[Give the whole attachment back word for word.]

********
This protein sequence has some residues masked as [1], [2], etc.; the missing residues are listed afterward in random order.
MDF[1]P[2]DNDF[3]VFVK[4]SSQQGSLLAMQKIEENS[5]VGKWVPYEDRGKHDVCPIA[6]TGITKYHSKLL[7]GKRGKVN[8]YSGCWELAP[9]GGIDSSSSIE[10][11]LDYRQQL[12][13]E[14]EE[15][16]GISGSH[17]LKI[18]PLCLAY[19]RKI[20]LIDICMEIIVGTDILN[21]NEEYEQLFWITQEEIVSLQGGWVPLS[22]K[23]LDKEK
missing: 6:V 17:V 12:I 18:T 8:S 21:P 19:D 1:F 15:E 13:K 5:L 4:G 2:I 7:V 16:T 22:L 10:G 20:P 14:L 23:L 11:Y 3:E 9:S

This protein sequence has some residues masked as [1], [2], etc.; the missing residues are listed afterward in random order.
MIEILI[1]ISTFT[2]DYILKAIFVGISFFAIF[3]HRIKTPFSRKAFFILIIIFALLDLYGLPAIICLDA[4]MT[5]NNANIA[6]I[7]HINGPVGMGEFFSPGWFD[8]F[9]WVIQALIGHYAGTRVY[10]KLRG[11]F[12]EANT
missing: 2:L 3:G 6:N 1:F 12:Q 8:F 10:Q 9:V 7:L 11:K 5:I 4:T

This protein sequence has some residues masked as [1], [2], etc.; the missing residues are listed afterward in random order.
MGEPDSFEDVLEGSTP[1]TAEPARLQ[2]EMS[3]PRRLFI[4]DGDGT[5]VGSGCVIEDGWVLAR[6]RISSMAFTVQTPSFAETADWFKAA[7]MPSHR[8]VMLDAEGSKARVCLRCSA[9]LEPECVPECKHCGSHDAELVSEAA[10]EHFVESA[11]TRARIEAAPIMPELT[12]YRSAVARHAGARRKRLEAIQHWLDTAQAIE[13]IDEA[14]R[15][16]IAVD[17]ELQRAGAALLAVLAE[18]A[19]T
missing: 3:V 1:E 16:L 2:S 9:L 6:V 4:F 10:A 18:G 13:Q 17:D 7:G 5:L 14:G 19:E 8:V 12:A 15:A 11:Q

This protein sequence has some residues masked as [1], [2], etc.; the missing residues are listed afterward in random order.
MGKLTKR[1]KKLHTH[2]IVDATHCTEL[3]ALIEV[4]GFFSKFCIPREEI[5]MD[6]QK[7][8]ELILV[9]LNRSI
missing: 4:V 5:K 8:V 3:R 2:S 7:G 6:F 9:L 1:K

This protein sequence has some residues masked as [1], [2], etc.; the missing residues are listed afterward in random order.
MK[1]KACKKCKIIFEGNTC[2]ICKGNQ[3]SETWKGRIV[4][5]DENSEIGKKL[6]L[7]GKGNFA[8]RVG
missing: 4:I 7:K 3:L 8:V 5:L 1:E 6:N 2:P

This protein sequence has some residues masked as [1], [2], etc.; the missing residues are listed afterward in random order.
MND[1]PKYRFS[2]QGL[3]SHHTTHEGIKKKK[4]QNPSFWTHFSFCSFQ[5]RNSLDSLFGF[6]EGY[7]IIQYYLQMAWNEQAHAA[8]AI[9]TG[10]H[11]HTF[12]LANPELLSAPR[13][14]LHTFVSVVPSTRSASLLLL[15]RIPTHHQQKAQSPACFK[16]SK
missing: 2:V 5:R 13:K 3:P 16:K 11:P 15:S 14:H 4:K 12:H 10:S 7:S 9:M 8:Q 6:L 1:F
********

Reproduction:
This protein sequence has some residues masked as [1], [2], etc.; the missing residues are listed afterward in random order.
MDF[1]P[2]DNDF[3]VFVK[4]SSQQGSLLAMQKIEENS[5]VGKWVPYEDRGKHDVCPIA[6]TGITKYHSKLL[7]GKRGKVN[8]YSGCWELAP[9]GGIDSSSSIE[10][11]LDYRQQL[12][13]E[14]EE[15][16]GISGSH[17]LKI[18]PLCLAY[19]RKI[20]LIDICMEIIVGTDILN[21]NEEYEQLFWITQEEIVSLQGGWVPLS[22]K[23]LDKEK
missing: 6:V 17:V 12:I 18:T 8:S 21:P 19:D 1:F 15:E 13:K 5:L 4:G 2:I 7:V 16:T 22:L 10:G 20:P 14:L 23:L 11:Y 3:E 9:S

This protein sequence has some residues masked as [1], [2], etc.; the missing residues are listed afterward in random order.
MIEILI[1]ISTFT[2]DYILKAIFVGISFFAIF[3]HRIKTPFSRKAFFILIIIFALLDLYGLPAIICLDA[4]MT[5]NNANIA[6]I[7]HINGPVGMGEFFSPGWFD[8]F[9]WVIQALIGHYAGTRVY[10]KLRG[11]F[12]EANT
missing: 2:L 3:G 6:N 1:F 12:Q 8:F 10:Q 9:V 7:L 11:K 5:I 4:T

This protein sequence has some residues masked as [1], [2], etc.; the missing residues are listed afterward in random order.
MGEPDSFEDVLEGSTP[1]TAEPARLQ[2]EMS[3]PRRLFI[4]DGDGT[5]VGSGCVIEDGWVLAR[6]RISSMAFTVQTPSFAETADWFKAA[7]MPSHR[8]VMLDAEGSKARVCLRCSA[9]LEPECVPECKHCGSHDAELVSEAA[10]EHFVESA[11]TRARIEAAPIMPELT[12]YRSAVARHAGARRKRLEAIQHWLDTAQAIE[13]IDEA[14]R[15][16]IAVD[17]ELQRAGAALLAVLAE[18]A[19]T
missing: 3:V 1:E 16:L 2:S 9:L 6:V 4:F 10:A 18:G 13:Q 17:D 7:G 5:L 14:G 19:E 8:V 12:A 15:A 11:Q

This protein sequence has some residues masked as [1], [2], etc.; the missing residues are listed afterward in random order.
MGKLTKR[1]KKLHTH[2]IVDATHCTEL[3]ALIEV[4]GFFSKFCIPREEI[5]MD[6]QK[7][8]ELILV[9]LNRSI
missing: 4:V 5:K 8:V 3:R 2:S 7:G 6:F 9:L 1:K

This protein sequence has some residues masked as [1], [2], etc.; the missing residues are listed afterward in random order.
MK[1]KACKKCKIIFEGNTC[2]ICKGNQ[3]SETWKGRIV[4][5]DENSEIGKKL[6]L[7]GKGNFA[8]RVG
missing: 4:I 7:K 3:L 8:V 5:L 1:E 6:N 2:P

This protein sequence has some residues masked as [1], [2], etc.; the missing residues are listed afterward in random order.
MND[1]PKYRFS[2]QGL[3]SHHTTHEGIKKKK[4]QNPSFWTHFSFCSFQ[5]RNSLDSLFGF[6]EGY[7]IIQYYLQMAWNEQAHAA[8]AI[9]TG[10]H[11]HTF[12]LANPELLSAPR[13][14]LHTFVSVVPSTRSASLLLL[15]RIPTHHQQKAQSPACFK[16]SK
missing: 2:V 5:R 13:K 3:P 16:K 11:P 15:S 14:H 4:K 12:H 10:S 7:S 9:M 8:Q 6:L 1:F